Below is the abstract for “Two Moralities of Consistency,” available for download on SSRN.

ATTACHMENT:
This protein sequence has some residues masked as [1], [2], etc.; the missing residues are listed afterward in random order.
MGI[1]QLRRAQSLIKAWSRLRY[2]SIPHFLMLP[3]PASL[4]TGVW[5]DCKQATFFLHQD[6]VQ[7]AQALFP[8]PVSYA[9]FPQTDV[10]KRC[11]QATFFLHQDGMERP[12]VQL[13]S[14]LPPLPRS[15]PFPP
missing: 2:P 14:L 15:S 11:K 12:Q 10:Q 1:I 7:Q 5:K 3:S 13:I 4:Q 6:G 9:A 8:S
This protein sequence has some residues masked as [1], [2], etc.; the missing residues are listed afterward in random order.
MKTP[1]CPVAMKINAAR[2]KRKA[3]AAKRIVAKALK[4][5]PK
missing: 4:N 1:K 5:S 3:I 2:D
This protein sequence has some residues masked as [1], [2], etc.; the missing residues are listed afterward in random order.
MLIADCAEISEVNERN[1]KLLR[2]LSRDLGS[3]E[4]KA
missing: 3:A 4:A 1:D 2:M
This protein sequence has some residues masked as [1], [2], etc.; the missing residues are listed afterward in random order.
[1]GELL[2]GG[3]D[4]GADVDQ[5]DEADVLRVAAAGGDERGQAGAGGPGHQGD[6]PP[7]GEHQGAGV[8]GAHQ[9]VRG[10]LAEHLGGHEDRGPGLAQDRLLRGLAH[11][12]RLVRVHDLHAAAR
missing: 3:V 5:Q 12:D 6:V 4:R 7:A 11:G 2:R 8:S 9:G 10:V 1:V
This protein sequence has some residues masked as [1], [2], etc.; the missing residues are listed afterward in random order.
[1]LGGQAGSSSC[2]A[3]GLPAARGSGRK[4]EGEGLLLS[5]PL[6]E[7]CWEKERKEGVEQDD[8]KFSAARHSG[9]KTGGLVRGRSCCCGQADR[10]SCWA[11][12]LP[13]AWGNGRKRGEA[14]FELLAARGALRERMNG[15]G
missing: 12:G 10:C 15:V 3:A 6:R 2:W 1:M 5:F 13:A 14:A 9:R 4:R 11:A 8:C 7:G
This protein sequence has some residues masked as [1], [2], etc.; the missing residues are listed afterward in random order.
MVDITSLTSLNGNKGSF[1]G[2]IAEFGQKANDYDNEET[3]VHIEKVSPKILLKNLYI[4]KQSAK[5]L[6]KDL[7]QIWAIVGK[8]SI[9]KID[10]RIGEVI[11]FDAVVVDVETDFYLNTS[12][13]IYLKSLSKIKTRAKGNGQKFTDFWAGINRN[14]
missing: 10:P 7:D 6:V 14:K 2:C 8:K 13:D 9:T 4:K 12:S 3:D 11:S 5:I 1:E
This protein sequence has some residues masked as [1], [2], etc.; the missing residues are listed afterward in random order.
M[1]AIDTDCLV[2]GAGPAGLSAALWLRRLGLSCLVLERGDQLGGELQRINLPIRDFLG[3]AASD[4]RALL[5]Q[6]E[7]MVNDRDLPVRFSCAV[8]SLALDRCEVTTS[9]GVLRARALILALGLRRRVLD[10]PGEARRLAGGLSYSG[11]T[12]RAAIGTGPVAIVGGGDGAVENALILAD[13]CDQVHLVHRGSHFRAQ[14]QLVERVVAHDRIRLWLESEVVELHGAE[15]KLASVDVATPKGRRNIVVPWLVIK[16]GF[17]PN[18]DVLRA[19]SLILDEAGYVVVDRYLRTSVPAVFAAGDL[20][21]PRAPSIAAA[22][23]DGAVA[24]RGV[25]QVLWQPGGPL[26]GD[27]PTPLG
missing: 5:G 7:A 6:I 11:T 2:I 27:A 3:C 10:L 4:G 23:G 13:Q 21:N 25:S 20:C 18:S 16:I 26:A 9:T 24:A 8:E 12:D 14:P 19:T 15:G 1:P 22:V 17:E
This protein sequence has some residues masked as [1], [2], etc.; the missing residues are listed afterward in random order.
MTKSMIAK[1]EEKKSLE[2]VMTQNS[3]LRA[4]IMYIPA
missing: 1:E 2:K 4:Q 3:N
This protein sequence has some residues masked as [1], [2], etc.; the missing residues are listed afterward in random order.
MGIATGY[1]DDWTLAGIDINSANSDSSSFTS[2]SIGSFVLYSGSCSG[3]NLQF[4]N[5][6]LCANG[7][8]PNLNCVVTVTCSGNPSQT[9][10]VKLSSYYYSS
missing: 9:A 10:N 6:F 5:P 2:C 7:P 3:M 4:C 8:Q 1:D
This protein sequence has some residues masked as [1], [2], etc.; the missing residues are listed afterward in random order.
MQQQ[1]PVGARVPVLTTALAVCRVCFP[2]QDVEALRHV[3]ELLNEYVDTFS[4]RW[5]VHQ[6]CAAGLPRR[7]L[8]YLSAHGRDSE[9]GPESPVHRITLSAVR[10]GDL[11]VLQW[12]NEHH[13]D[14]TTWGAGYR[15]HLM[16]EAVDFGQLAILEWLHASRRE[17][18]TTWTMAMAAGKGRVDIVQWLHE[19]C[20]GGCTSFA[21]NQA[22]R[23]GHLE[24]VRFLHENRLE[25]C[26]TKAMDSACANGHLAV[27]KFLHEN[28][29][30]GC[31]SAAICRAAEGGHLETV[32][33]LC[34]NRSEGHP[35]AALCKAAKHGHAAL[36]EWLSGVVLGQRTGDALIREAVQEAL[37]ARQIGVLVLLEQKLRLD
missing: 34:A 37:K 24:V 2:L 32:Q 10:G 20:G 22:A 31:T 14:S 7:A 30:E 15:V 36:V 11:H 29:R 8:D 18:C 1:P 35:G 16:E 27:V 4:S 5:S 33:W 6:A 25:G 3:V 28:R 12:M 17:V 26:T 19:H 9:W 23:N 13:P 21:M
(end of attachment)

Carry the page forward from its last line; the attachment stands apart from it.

A core tenet of the claim that international investment law promotes the rule of law is that it enhances legal certainty for foreign investors. The idea is that investment treaties function as credible commitments, which lessen the risk of arbitrary, discriminatory, or unfair State action, and enhance the predictability of the legal framework applicable to foreign investment. However, it turns out that the investment treaty regime itself suffers from systemic inconsistency – as interpreted across hundreds of published arbitral awards. The question is whether this regime thus recreates the same rule of law problems it purports to solve. While the extent of inconsistency in ISDS is glaring, this Chapter argues against analyzing the uncomfortable relationship between investment treaties and legal certainty in zero-sum terms. Consistency is one rule of law value among many, (such as fidelity, flexibility, and responsiveness). It is one which cannot be secured absolutely and should not be pursued at all costs. Drawing on the work of Lon Fuller, this Chapter seeks to distinguish between tolerable consistency deficiencies in investment treaty arbitration, and more structural inconsistencies that are inimical to the rule of law. I identify particular rule of law failures of the latter sort in the wide ranging arbitral inconsistency in the interpretation and application of key secondary rules governing applicable law, norm conflict, attribution, and interpretation.